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Blood: The Last Vampire [Blu-ray]

3.4 out of 5 stars 192 customer reviews

Price: CDN$ 133.62
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Product Details

  • Actors: Youki Kudoh
  • Directors: Hiroyuki Kitakubo
  • Format: Animated, Color, Subtitled, Widescreen, NTSC
  • Language: English, Japanese
  • Subtitles: English
  • Region: Region A/1
  • Aspect Ratio: 1.78:1
  • Number of discs: 1
  • MPAA Rating: UNRATED
  • Studio: Manga Video
  • Release Date: Nov. 24 2009
  • Run Time: 48 minutes
  • Average Customer Review: 3.4 out of 5 stars 192 customer reviews
  • ASIN: B002NUULNQ
  • Amazon Bestsellers Rank: #84,605 in DVD (See Top 100 in DVD)
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Product Description

Amazon.ca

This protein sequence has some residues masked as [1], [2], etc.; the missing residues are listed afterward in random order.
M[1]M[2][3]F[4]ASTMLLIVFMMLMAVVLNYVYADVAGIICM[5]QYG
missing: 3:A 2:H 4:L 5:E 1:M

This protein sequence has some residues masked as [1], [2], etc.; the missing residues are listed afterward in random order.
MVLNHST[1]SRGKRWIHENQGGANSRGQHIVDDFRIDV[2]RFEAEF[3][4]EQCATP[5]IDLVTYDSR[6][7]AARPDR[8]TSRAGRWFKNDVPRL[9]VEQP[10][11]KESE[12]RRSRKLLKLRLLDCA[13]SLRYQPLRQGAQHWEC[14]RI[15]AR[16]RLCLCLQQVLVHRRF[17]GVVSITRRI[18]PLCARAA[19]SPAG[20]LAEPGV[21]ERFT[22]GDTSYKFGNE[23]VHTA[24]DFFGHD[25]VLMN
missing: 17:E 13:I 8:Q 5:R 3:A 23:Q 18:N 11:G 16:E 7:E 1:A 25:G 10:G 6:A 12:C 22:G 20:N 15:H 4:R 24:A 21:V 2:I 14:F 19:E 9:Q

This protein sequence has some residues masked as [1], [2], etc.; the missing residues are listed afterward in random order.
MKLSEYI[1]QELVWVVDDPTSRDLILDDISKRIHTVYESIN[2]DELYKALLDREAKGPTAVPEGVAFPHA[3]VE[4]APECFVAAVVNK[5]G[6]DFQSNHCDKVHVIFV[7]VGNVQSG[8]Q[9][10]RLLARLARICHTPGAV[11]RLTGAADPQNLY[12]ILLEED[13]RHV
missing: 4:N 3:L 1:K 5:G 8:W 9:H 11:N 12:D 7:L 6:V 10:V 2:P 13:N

Saya, the last true vampire, battles the bloodthirsty demons attacking an American base in Japan during the Vietnam War. Much of the story takes place during the late afternoon and evening, and the artists use shadows, reflections, and light with exceptional skill: the look of the film is more interesting than the underdeveloped story. Saya wields a deadly sword and pursues her foes with chilling ferocity, but she's silent and sullen and fails to develop as a character: the viewer has no idea how she views her deadly occupation. Albeit a visually striking film, this dark, violent work fails to live up to its billing as "Japan's first fully digital animated feature film": the three-dimensional objects and effects are digital, but the two-dimensional characters are hand-drawn. Nor is the film really "from the creators of Ghost in the Shell." Blood came out of a group that Ghost director Mamoru Oshii organized to encourage young talent, but he didn't direct it. And at 48 minutes, it's very short for a feature, although this edition includes a rambling 21-minute making-of film and a 3-minute trailer. It seems unlikely that Blood "will transform Japanese animation," but other artists may use its visual style to tell more compelling stories with better-developed characters. Unrated; suitable for ages 17 and up for profanity, brief nudity, and considerable violence. --Charles Solomon --This text refers to an out of print or unavailable edition of this title.